Sunday, April 5, 2009
Selena Zito argues "[c]ard-check is dead"-- at least for now--but points to the much-discussed "Plan B" compromise that would drop the two most significant parts of the "card check" bill (circumventing secret ballots, mandatory arbitration) and focus on
tougher penalties on businesses for unfair or punitive labor practices, a quicker way to enforce those, and equal access to all employees during non-working hours for campaigning purposes.
OK. But what's in it for the GOP and business? Well, if the Democrats get more Senate seats in 2010 they might be able to pass the undiluted, original "card check" law. Zito says the anti-card check forces
may - and this is a big "may" - want to try to secure some reasonable compromise while they still have some leverage.
Jennifer Rubin notes the conspicuous fatal flaw in this line of analysis--as if labor is going to pass up the chance to enact full-strength card check in 2011 if they have the votes. There's nothing in a "Plan B" compromise for business. The problem is that there might be something in it for a couple of Republican Senators . Politicians don't like to leave any big interest group such as labor completely emptyhanded (and therefore angry). If 60 senators go for Plan B, it's on, whether business likes it or not.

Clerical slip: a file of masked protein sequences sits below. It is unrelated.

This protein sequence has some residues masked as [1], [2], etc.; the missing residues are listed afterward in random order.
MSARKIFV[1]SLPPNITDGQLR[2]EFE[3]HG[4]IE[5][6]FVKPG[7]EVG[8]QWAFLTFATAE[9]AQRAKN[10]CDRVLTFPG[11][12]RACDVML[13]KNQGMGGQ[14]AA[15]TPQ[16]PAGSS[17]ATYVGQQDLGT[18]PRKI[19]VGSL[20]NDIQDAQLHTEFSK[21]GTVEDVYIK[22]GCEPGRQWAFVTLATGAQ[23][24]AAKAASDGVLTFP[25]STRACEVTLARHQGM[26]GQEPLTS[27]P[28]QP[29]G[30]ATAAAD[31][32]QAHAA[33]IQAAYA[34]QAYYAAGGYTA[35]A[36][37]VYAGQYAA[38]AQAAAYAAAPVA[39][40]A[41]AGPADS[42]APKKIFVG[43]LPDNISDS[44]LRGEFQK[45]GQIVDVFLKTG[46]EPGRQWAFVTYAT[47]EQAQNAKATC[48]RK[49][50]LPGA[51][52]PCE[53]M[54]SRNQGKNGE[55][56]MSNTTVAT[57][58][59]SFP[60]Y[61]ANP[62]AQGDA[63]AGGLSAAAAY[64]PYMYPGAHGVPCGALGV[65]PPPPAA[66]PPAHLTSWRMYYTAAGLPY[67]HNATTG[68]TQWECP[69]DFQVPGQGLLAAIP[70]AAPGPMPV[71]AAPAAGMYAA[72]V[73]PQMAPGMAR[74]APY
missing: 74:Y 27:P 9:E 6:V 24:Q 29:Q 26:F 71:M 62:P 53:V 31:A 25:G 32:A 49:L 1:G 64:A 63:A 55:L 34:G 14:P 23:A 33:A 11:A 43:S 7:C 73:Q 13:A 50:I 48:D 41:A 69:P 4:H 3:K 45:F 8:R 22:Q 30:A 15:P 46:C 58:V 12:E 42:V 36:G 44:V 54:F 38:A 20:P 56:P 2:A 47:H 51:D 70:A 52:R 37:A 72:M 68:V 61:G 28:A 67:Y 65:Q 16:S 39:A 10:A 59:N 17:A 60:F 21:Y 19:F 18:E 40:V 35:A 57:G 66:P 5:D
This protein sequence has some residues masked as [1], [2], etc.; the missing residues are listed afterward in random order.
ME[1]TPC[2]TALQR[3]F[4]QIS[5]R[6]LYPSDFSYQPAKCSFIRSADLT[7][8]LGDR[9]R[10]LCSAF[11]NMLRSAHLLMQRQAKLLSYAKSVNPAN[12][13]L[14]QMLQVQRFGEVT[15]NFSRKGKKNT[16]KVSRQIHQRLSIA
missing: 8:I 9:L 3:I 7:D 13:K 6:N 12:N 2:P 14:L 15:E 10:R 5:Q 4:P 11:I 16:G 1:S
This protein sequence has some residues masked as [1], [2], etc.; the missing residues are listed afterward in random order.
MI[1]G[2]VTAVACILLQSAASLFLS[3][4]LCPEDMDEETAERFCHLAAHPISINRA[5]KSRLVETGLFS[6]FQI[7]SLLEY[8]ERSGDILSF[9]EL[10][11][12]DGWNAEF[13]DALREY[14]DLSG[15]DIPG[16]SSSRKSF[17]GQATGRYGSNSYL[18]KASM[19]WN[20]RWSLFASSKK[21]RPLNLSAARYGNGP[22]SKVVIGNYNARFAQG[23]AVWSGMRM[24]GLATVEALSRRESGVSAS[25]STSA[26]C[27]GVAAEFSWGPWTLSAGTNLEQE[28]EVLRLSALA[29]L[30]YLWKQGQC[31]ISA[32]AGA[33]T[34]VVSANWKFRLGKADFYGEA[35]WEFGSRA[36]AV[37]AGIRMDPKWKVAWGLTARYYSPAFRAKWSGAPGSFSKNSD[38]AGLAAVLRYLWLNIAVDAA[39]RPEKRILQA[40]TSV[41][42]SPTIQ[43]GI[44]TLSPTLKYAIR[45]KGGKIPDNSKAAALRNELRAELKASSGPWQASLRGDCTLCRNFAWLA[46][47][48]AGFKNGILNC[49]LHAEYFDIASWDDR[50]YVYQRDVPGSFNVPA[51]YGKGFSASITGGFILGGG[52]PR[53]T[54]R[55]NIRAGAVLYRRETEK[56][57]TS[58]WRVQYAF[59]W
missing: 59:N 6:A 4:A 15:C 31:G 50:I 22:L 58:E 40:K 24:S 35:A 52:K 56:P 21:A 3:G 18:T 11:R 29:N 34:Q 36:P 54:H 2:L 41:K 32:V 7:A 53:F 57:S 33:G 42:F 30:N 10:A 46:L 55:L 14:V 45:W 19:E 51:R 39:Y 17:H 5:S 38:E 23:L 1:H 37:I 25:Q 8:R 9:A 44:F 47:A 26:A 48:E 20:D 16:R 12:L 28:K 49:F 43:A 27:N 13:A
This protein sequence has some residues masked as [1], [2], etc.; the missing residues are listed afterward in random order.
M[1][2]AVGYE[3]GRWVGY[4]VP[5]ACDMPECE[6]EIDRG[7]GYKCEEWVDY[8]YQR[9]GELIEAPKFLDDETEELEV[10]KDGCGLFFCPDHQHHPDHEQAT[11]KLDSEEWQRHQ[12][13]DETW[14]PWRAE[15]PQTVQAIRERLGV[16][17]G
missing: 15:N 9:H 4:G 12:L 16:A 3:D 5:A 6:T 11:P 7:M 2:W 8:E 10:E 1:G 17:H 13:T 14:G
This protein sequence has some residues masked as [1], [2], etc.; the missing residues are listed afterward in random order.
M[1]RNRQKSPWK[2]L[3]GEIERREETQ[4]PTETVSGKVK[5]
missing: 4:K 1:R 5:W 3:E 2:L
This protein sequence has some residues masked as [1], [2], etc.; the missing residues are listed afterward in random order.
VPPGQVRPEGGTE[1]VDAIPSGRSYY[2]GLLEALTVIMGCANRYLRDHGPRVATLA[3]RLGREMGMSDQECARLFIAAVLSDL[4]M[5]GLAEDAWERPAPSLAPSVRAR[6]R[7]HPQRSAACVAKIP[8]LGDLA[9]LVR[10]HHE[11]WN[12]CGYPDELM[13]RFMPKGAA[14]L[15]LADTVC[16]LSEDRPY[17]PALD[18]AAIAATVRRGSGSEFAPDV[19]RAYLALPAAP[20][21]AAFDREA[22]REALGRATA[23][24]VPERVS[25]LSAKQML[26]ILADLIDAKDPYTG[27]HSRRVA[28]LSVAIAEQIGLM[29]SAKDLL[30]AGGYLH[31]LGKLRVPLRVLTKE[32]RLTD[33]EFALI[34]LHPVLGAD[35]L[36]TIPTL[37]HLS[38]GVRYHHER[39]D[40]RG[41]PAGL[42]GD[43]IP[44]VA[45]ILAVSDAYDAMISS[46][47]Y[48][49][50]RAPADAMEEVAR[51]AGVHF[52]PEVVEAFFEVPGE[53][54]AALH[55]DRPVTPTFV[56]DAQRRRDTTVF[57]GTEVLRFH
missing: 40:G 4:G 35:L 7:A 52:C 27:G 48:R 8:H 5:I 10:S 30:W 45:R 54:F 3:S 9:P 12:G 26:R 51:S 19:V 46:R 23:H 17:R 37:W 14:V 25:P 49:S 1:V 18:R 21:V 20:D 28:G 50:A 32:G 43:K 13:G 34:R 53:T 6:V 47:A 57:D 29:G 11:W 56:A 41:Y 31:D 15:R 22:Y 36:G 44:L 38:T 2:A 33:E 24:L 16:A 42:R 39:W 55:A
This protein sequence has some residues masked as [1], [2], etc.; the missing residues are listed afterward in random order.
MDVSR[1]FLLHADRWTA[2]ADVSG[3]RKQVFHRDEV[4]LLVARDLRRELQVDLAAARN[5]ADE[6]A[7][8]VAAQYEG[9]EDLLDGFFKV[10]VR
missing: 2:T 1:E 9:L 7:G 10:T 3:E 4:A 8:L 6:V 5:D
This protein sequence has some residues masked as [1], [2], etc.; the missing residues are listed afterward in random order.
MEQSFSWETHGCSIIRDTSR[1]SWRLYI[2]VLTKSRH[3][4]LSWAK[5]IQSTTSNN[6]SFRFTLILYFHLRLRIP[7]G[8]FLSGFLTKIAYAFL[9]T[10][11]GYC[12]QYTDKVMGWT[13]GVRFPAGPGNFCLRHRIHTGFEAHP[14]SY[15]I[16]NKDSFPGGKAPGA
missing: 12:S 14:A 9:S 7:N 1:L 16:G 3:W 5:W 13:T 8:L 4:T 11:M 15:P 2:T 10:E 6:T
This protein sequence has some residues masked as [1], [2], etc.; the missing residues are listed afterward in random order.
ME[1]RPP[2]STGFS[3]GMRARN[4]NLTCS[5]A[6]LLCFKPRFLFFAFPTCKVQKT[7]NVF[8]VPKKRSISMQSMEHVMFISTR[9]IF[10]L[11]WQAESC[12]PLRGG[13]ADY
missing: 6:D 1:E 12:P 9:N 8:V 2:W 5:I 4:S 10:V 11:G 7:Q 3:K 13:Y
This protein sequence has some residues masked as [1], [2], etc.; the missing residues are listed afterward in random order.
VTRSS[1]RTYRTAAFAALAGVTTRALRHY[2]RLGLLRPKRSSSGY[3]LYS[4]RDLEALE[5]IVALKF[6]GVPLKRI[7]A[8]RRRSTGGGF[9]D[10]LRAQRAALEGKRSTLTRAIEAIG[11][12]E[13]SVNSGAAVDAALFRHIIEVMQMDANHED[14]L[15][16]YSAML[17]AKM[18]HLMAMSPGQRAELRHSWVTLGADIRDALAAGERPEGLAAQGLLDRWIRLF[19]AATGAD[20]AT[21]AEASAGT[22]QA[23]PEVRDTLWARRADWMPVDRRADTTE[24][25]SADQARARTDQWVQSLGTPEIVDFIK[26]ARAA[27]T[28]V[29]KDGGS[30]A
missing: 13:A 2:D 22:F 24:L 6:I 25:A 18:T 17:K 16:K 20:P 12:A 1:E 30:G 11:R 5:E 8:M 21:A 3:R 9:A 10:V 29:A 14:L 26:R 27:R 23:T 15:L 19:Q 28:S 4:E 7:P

What anti-card check lobby (including but not limited to business) badly needs now, you'd think, is an offensive weapon or two . What reforms might they want? Tougher investigtations of union corruption? Or a "level playing field" that would allow employers to contact workers outside of work (if unions are to get 'equal access" at work)? Or an "free employer speech" clause that would let managment frankly warn that if a given plant is unionized it might be shut down--as long as the warning is truthful? Or a provision that allows management to give raises--rebuild the middle class!--in the runup to a unionization vote? Business could present these changes--Plan C--in a calm, even-handed manner--e.g., "If there are bad actors that fire union organizers and stall elections, we're willing to increase penalties. At the same time, let's give employers the same rights as union organizers when it comes to making their case. And let's let workers extract higher wages without the bureaucracy and inflexible legalism of Detroit-style union rules--that's the best of both worlds. As for corrupt labor officials ..." The idea would be to avoid coming across as anti-union, while at the same time threatening to rob labor of all the net advantages a "Plan B" compromise might bring. That's leverage. .. 12:07 A.M.